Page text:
Unlike his mentor, Freud, who was an atheist, Carl Jung saw spirituality as the defining trait of personality and human nature, manifested as a mysterious presence found in all cultures. Jung held the conviction that God existed and that in all important matters a human being was alone with God.
Jung developed the idea of the collective unconscious as a repository of universal archetypes like the divine child, the old sage, and the primordial mother. These archetypes and the symbols they elicit in dreams and through intuition, he surmised, are meant to guide people through an individuation process, offering fulfillment through reconciling opposing forces within the psyche. Jung saw a person's destiny as the result of a collaboration between the conscious and the unconscious.
While agreeing that spirituality is indigenous to human nature, compass personality theory more explicitly affirms the Trinity as the ontological foundation of personhood, Jesus Christ as the God-human mediator, and the Holy Spirit as the source of wisdom within the spiritual core. Rather than cultural symbols to guide people toward individual fulfillment, compass theory emphasizes the Word of God as the objective revelation of the Trinity without equal in revealing what people are called to become.
Without this framework, the Bible says, “there is a way that appears to be right to a person, but its end is the way to death” (Prov 14:12). In other words, symbolic interpretation of psychic and cultural processes is insufficient in itself to establish communion and communication with the Creator, for this requires conversion of the heart, regeneration of the spirit, and living in existential responsiveness to the Trinity.
Of all Jung’s concepts, introversion and extroversion have gained the widest general acceptance. Introverts focus on their own thoughts and feelings, recharging their psychic batteries through interior reflection and recollection. Extroverts focus on social stimulation, recharging their psychic batteries through interaction with others. Introverts see the world in regard to how it affects them, whereas extroverts are more concerned with their impact upon the world.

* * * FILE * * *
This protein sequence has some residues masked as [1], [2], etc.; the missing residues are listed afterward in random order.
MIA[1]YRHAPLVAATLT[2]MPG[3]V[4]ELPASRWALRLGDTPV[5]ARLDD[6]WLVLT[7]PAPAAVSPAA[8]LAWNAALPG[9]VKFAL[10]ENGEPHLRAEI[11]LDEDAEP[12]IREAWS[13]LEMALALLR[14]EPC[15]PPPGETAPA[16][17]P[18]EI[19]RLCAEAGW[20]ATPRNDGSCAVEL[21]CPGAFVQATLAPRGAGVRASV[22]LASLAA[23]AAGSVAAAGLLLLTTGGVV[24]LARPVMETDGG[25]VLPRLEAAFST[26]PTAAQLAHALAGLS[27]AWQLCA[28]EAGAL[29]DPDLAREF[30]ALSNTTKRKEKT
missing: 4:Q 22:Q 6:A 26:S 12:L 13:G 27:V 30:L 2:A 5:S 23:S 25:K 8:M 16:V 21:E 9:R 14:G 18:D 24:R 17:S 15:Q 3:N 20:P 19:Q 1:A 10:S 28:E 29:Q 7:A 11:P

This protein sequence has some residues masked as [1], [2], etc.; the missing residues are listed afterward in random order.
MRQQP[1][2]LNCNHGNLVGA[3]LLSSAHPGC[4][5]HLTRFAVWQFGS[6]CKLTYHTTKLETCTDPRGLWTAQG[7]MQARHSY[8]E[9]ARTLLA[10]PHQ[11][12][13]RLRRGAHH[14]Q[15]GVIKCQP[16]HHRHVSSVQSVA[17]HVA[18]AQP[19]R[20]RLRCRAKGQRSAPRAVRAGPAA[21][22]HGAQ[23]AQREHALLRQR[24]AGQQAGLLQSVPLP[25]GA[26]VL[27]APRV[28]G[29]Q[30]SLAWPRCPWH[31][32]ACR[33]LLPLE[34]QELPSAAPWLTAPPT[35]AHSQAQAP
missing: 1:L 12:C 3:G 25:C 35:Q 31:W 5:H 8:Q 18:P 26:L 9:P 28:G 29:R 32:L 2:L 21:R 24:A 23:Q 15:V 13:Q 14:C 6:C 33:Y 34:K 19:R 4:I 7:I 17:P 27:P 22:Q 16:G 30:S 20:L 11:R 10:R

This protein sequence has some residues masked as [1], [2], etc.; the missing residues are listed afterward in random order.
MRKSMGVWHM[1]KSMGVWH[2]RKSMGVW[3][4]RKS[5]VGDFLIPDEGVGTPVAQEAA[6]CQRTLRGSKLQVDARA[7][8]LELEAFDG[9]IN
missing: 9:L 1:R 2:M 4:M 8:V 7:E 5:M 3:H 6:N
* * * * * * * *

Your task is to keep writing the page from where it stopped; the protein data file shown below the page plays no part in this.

In compass personality theory, introverted personality patterns include the Avoidant Worrier, Schizoid Loner, Dependent Pleaser, and Compulsive Controller. Extroverted patterns include the Histrionic Storyteller, Paranoid Arguer, Antisocial Rule-breaker, and Narcissistic Boaster.
Perhaps what characterizes Jung’s theory more than anything else is his emphasis on polarities within personality as the key to understanding individual differences and helping people make progress in individuation. To Jung, the self can have no reality without polarity.
Both Jungian and compass personality theory see the development of personality and relationships as a goal-directed enterprise, marked by the balanced development of all parts of personality, utilizing a free flow of energy between conscious and unconscious processes. Thus, the differentiation of opposites needs consistent integration within the self-system throughout the lifespan.
For Jung this means venerating what is God-like in the self, but also respecting what is most base, one’s shadow side, and learning how to give equal place even to the seemingly contradictory aspects of human experience.
Compass personality theory is anchored in God’s invitation to trust in the Trinity as an edifying presence for developing healthy personality and relationships. Personality health is achieved through growth in developing a Christlike Self Compass as a person learns to recognize and dismantle the manipulative trends arising from dependency, aggression, withdrawal, or control.
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